Unlike in the U.S., ice water is never served unless requested, and even then you have to ask for a bottle of, say, agua mineral (mineral water) or agua con gas (sparkling water). Agua del grifo (tap water) is never served even though it is usually totally safe to drink.
Regarding Cokes (“una Coca-Cola“), they are usually served with ice and a slice of lemon. They are also provided in laughably small quantities—usually 10-12 ounces but sometimes as little as 6-8. This is how much Coke I was given in at least two different restaurants:
The above photo was taken before I had taken a first sip of it. Forget about finding a supersized Big Gulp anywhere!
Menú del Día
In contrast to Coke, both food and alcohol is often served in abundance. This is especially the case if you order the menú del día (menu of the day)—something that was offered in most restaurants I passed by in Spain, at least in the northern regions. (Note that when asking for the menu—i.e., a printed list of food and drink offered in the restaurant—you should ask for una carta and not un menú, because el menú usually is interpreted as the menu of the day.)
El menú usually contains chips and/or bread, a meat entrée (often with French fries), dessert, and a drink such as beer or wine. In Oviedo, for example, I was at a restaurant where for the menu del día, I was given a big piece of bread, a large plate of espagueti (spaghetti) with marinara sauce, and another plate (after I was done with the spaghetti) of meatballs in sauce. For the drink, I asked for sidra (cider), as I had heard that it is popular in this region of Asturias due to the abundance of apple trees. The waiter then brought me a whole bottle of cider that was the same size as a standard U.S. wine bottle. ¿Es todo para mí?, I inquired. ¡Es muchisimo! The waiter then assured me that, yes, it was in fact all for me and did not seem to think that drinking a whole bottle of something comprised of 6% alcohol was a big deal. (I could only finish about 80% of it.)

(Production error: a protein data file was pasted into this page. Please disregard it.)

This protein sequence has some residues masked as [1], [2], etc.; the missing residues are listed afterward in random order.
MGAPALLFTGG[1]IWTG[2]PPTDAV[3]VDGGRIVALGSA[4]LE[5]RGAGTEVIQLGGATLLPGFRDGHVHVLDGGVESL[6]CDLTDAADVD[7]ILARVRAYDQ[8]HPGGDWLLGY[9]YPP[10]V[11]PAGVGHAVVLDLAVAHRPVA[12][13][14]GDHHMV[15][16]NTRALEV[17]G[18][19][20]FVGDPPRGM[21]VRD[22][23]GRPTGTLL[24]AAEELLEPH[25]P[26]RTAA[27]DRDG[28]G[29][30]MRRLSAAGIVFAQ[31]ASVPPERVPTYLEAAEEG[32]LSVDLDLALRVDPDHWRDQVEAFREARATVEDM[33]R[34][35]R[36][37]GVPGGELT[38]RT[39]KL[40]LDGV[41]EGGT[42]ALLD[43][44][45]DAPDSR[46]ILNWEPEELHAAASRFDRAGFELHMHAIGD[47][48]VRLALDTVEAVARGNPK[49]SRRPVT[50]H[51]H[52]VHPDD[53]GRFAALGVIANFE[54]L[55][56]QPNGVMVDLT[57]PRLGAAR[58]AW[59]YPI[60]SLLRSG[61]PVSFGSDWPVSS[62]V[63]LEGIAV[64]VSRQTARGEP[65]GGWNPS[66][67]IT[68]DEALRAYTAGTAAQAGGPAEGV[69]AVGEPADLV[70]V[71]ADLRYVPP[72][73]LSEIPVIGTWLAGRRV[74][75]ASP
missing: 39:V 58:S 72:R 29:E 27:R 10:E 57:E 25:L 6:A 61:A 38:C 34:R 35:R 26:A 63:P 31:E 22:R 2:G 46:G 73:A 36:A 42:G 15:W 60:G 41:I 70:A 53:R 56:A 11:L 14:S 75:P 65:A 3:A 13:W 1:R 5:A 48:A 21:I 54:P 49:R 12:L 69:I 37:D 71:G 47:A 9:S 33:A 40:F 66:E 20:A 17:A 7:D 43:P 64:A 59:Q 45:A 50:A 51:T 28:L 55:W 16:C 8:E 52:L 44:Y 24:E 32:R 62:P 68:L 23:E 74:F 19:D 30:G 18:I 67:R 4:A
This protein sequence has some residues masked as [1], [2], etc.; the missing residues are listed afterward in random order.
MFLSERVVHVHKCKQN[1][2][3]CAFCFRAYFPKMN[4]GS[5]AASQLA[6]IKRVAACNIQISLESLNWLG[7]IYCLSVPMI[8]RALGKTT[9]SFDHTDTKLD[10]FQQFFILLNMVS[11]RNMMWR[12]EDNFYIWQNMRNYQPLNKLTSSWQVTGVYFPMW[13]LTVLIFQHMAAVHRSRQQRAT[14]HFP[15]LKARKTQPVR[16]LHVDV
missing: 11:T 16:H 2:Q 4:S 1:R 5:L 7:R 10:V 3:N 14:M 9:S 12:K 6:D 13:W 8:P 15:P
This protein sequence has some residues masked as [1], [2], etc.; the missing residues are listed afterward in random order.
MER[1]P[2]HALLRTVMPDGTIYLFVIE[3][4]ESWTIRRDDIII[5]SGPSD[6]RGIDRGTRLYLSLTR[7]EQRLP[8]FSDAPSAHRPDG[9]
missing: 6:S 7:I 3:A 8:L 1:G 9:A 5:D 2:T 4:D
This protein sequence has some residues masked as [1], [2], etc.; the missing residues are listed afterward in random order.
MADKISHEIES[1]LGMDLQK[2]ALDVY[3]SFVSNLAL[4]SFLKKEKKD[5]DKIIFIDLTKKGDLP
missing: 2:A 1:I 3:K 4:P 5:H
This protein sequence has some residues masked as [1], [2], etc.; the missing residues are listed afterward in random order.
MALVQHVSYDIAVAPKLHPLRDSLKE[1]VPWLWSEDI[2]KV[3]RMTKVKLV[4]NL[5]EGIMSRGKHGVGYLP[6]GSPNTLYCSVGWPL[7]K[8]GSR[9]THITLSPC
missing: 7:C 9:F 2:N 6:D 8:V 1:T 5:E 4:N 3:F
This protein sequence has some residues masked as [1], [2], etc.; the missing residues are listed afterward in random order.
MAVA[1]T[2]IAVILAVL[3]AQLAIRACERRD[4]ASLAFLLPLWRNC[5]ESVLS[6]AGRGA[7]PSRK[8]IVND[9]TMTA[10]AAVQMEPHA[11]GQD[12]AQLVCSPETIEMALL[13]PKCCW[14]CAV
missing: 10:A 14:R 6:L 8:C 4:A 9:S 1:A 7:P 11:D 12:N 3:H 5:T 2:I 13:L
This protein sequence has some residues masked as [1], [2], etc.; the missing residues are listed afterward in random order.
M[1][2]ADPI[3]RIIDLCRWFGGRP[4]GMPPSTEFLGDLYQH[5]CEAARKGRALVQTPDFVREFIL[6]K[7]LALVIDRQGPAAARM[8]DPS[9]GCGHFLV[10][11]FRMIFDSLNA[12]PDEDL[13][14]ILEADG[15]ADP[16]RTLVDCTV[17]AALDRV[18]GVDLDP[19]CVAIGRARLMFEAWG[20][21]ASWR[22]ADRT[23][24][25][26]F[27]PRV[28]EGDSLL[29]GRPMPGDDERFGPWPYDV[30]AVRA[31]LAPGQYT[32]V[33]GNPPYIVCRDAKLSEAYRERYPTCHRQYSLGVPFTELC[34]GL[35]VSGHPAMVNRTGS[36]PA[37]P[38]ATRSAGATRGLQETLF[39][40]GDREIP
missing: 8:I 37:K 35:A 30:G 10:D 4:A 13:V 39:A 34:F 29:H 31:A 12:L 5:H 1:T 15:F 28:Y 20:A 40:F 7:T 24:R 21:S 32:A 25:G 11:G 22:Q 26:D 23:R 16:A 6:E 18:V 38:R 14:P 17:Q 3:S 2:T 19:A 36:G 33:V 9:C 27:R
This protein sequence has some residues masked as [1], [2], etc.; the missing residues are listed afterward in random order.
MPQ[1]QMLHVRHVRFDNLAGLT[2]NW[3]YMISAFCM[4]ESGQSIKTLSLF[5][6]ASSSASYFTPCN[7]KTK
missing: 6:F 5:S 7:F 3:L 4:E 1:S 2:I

When it was time to ask for la cuenta (the check), I was fully expecting the bottle of cider alone to be around 10 euro, but it turned out the whole meal plus the bottle of cider cost only 10 euro!
In Spain, tipping is not expected nor is done except for exceptional service. Usually only foreigners are tipping, e.g., Americans who are used to having to tip in their own country. In Spain, the attitude is that the restaurant employees should be earning fair wages to begin with, whereas in the U.S., tips often make the majority of a waiter or waitress’ earnings.
One effect of this is that the amount of attention restaurant employees give you is a lot less than in America. This can be a good or bad thing depending on your point of view. On one hand, your conversations are not constantly interrupted by the question of “how is everything?” every five-to-ten minutes, and you are not rushed out of the restaurant and can usually stay as long as you like. On the other hand, you might have to wave at or get up and approach the service staff for attention if you need something. The wait staff in Spain is also not generally as cheery or super friendly as that in the U.S. as the incentives for providing good service is less.